Monday, May 29, 2006

Le Baby-Daddy

Just got back from seeing "L'Enfant," the story of mildly retarded Belgian low-lives that will forever disabuse you of any notions that slim, pleasant-looking, baguette-eating French-speaking Europeans necessarily have even the slightest bit of class, dignity, culture, humanity, or--most importantly--gift for gab. These people just act, never think, steal not for drug money or glamor but just because, toss infants around like objects, and express both affection and disgust with a violent shove. It will also disabuse you of concerns over Europe's declining birth rates--these characters make Britney Spears's parenting seem impeccable.

As my friends and I discussed after the movie, what's perhaps most striking about this movie from an American perspective is how the very classic baby-mama/baby daddy combo, the life of petty crime, the poorly-thought-out, nihilistic behavior, all of this was involving two of the whiter white people Western Europe has to offer. If the protagonists were people of color, the audience would have either been offended or thought, "and so?" The behavior is meant to be more surprising coming from people so "Aryan." But it also goes beyond race--there are plenty of white low-lives in America, but how many take occasional breaks to eat elegant baguette sandwiches? Or wear such elegantly disheveled, East Village-ready clothes?

Because of their white Western Europeanness, the audience is led to wonder whether perhaps there's more to these characters than it appears. But, there isn't. In the NYT review of the film, "'L'Enfant' ('The Child') Shows a Thief Who Eventually Finds Redemption," Manohla Dargis is quite far off. Bruno, the thief in question, never thinks beyond his most immediate needs, and his occasional apologies or claims that he has changed are inevitably followed by demands for money or to borrow a cellphone, followed by further antisocial activity. That the movie ends on one of his "oops" moments makes him seem pathetic, but in no way implies he intends to mend his ways. Bruno would be incapable of this--his only friend is a young child, and his ability to plan more than several seconds ahead is simply not there. The movie is depressing in its bleakness, but I cannot imagine anyone tearing up during it, as there is no moral dilemma whatsoever; you are observing pathetic low-lives for whom "redemption" is unfathomable.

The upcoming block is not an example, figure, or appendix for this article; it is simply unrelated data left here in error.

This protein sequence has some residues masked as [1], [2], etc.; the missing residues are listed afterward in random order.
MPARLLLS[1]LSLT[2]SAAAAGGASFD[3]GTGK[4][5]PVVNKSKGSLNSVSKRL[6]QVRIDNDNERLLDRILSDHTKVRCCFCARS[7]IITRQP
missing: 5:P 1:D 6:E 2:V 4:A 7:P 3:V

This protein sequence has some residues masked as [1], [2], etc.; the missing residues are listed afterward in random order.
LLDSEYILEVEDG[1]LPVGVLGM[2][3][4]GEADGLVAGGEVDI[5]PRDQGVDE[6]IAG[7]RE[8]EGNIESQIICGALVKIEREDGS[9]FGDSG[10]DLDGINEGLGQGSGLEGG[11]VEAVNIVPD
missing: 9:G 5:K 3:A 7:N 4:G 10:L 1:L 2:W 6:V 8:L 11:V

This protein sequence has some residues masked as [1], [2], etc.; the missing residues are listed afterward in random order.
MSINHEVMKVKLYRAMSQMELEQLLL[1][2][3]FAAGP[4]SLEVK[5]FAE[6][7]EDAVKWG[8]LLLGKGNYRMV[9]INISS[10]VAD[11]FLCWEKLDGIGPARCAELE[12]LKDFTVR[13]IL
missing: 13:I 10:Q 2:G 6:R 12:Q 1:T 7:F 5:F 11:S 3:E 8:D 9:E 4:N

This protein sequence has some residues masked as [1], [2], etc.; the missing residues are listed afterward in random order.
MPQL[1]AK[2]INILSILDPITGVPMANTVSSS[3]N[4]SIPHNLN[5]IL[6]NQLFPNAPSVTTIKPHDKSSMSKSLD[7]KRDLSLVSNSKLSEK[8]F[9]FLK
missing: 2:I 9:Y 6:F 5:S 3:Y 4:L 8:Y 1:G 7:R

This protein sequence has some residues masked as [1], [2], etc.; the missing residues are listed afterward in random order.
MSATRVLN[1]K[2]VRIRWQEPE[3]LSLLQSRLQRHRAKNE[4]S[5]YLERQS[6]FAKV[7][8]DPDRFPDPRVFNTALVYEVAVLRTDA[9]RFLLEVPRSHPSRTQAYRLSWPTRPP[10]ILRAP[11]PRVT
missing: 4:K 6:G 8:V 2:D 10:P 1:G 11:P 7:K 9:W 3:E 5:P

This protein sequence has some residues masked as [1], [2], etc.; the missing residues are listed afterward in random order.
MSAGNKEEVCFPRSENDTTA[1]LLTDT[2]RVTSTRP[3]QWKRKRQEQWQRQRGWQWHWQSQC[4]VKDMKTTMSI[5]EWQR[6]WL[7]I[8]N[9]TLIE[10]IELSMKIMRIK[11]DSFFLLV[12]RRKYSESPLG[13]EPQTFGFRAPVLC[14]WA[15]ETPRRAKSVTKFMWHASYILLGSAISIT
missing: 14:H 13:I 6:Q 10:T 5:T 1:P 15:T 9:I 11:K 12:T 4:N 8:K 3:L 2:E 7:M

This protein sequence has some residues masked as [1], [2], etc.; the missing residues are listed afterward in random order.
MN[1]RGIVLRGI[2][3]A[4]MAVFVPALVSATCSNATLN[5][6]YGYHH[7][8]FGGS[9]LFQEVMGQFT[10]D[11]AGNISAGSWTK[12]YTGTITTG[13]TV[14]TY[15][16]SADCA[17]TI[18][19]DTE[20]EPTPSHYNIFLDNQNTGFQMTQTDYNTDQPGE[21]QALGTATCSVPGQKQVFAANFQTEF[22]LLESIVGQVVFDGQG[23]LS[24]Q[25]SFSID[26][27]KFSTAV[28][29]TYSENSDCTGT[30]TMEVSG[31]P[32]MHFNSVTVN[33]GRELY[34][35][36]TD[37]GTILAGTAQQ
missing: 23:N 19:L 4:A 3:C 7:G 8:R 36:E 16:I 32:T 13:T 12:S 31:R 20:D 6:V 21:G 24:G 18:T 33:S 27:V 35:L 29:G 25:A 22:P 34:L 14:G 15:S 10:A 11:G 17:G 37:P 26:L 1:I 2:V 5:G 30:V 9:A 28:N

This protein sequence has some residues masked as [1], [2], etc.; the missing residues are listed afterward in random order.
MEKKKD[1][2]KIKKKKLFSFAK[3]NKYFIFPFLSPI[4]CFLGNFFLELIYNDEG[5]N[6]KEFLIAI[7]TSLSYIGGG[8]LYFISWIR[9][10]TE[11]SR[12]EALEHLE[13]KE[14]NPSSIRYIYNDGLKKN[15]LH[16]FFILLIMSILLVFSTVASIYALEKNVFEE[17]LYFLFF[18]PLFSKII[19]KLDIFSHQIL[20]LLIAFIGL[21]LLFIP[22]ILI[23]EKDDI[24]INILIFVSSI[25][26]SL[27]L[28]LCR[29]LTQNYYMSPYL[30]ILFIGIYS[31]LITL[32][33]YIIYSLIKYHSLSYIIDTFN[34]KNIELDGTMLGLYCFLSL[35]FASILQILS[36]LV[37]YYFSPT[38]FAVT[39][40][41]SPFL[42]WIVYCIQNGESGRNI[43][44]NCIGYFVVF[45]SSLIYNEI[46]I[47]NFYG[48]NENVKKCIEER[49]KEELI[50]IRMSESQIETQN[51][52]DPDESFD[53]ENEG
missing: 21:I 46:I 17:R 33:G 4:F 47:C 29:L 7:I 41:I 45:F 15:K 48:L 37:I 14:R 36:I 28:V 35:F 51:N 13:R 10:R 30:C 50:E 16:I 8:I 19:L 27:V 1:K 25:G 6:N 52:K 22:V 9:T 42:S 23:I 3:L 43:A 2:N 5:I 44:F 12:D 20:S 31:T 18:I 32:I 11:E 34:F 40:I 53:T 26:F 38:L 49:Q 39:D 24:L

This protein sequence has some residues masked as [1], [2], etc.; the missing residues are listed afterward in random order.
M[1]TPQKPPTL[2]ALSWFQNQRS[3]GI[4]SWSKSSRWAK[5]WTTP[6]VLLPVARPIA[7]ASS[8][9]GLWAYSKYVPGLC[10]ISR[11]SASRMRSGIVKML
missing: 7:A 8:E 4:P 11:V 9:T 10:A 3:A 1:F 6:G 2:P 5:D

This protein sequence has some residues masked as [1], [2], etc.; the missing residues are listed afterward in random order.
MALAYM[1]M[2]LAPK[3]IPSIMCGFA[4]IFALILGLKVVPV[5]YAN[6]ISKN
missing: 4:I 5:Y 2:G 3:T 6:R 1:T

1 comment:

Petey said...

"the story of mildly retarted Belgian low-lives that will forever disabuse you of any notions that slim, pleasant-looking, baguette-eating French-speaking Europeans necessarily have even the slightest bit of class, dignity, culture, humanity"

As a good Francophile, you should be informed it's a popular French prejudice to think Belgians are a bit stupid.

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"If the protagonists were people of color, the audience would have either been offended or thought, "and so?" The behavior is meant to be more surprising coming from people so "Aryan." ... Because of their white Western Europeanness, the audience is led to wonder whether perhaps there's more to these characters than it appears."

This leaves me baffled other than to think the 'audience' you're referring to is more idiosyncratic than generic.

There is a pretty vibrant 'Europeanz in the Hood' cinema in existence, but I don't think the audience is expected to empathize with these movies' protagonists differently based on their level of pigmentation compared to protagonists in 'Boyz in the Hood' cinema.

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Separate from all that, I though L'Enfant was a pretty damn vivid film.